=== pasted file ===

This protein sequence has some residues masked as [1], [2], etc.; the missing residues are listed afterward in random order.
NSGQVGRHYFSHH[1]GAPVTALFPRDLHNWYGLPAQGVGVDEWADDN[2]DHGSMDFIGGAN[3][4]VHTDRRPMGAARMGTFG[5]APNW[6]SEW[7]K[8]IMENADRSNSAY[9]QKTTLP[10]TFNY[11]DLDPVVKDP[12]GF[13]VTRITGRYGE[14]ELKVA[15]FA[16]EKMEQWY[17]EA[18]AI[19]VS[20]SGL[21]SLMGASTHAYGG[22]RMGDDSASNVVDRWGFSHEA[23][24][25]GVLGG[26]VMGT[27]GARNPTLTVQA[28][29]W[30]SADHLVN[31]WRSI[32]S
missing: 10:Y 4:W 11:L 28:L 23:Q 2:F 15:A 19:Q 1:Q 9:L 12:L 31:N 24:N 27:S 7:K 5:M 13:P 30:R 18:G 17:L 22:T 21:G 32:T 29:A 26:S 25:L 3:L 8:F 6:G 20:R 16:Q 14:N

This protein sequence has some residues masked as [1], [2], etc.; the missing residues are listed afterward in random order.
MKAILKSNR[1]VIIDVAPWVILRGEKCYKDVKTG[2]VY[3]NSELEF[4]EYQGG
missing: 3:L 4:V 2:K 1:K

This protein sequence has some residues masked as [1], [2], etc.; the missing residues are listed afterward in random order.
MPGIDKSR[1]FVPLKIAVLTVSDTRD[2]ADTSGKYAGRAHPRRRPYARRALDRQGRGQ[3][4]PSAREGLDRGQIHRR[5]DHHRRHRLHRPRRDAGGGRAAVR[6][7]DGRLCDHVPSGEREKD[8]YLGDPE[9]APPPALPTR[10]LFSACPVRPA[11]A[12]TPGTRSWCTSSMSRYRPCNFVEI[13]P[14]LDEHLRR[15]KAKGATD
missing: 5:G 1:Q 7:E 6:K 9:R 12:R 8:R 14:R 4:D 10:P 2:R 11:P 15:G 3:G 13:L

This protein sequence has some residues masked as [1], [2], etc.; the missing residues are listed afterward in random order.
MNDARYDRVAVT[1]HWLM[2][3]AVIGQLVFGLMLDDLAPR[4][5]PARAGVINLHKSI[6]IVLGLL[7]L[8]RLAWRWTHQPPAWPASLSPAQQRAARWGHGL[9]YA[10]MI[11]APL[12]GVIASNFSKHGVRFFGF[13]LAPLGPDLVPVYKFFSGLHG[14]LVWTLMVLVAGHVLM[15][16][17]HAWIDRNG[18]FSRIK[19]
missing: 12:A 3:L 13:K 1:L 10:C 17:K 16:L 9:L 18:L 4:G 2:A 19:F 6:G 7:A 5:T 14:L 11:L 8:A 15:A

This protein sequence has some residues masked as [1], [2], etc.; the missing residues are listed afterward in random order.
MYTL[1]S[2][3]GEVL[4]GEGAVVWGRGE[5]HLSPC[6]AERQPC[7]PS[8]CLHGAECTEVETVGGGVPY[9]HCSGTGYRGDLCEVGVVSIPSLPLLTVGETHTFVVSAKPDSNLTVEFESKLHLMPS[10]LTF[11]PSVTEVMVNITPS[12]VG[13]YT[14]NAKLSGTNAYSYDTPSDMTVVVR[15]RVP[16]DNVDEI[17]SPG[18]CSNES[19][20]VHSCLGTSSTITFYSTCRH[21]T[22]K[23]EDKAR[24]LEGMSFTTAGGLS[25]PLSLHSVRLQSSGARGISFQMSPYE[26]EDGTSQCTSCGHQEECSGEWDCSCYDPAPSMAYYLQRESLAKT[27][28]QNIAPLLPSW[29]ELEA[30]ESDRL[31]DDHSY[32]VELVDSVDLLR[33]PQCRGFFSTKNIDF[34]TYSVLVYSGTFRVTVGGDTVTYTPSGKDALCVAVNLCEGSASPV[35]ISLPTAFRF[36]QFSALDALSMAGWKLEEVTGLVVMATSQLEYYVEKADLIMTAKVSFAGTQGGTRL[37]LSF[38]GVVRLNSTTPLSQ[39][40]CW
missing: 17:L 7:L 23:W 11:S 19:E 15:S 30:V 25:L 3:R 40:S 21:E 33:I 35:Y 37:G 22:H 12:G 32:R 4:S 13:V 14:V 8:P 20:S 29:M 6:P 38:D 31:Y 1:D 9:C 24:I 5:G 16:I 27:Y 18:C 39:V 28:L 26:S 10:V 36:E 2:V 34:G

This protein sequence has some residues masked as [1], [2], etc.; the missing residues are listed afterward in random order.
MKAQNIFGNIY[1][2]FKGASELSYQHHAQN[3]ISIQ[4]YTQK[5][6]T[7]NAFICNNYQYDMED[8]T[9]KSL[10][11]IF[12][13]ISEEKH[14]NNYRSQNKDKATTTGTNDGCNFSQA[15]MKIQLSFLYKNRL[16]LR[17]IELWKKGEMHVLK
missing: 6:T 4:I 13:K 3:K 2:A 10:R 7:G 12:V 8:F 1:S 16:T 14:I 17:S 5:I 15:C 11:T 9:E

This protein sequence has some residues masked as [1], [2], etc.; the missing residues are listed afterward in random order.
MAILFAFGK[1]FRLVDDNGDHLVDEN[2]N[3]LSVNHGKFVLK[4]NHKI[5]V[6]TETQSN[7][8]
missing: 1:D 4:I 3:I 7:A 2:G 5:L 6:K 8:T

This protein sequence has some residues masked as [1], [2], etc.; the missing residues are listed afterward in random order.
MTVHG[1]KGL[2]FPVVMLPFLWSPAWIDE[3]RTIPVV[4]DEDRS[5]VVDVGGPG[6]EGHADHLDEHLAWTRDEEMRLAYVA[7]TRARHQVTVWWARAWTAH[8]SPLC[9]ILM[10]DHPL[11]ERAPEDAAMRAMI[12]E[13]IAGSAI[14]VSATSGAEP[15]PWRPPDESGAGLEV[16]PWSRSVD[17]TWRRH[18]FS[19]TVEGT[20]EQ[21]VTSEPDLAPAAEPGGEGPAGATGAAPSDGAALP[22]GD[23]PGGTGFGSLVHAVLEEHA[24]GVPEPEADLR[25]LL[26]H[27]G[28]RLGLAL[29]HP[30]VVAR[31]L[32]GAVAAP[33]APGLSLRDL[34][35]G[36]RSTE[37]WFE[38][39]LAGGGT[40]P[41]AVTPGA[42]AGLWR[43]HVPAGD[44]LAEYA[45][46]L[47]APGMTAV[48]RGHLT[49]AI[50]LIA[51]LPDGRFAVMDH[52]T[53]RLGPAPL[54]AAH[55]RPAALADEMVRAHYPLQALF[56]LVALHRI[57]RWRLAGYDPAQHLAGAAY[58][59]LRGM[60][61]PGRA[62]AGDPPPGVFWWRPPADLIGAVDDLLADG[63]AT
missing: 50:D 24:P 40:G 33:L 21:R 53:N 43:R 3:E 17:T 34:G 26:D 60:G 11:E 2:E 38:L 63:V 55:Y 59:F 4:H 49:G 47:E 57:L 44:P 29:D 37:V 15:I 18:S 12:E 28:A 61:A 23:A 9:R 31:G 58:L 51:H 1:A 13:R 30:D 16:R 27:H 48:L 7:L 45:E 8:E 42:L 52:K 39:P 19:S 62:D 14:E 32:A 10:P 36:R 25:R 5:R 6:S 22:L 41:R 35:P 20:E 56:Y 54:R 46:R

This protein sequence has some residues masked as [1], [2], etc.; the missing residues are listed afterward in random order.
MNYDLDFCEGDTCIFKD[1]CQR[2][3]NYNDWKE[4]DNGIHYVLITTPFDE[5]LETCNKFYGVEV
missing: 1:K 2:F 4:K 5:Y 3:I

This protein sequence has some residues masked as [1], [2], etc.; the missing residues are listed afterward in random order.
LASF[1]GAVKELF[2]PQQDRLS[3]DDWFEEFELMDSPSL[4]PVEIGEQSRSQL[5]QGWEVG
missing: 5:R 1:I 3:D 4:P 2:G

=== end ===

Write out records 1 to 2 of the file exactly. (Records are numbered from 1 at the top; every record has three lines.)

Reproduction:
This protein sequence has some residues masked as [1], [2], etc.; the missing residues are listed afterward in random order.
NSGQVGRHYFSHH[1]GAPVTALFPRDLHNWYGLPAQGVGVDEWADDN[2]DHGSMDFIGGAN[3][4]VHTDRRPMGAARMGTFG[5]APNW[6]SEW[7]K[8]IMENADRSNSAY[9]QKTTLP[10]TFNY[11]DLDPVVKDP[12]GF[13]VTRITGRYGE[14]ELKVA[15]FA[16]EKMEQWY[17]EA[18]AI[19]VS[20]SGL[21]SLMGASTHAYGG[22]RMGDDSASNVVDRWGFSHEA[23][24][25]GVLGG[26]VMGT[27]GARNPTLTVQA[28][29]W[30]SADHLVN[31]WRSI[32]S
missing: 10:Y 4:W 11:L 28:L 23:Q 2:F 15:A 19:Q 1:Q 9:L 12:L 31:N 24:N 27:S 7:K 5:M 13:P 30:R 18:G 17:L 22:T 21:G 32:T 29:A 26:S 25:L 3:L 8:F 6:G 20:R 16:Q 14:N

This protein sequence has some residues masked as [1], [2], etc.; the missing residues are listed afterward in random order.
MKAILKSNR[1]VIIDVAPWVILRGEKCYKDVKTG[2]VY[3]NSELEF[4]EYQGG
missing: 3:L 4:V 2:K 1:K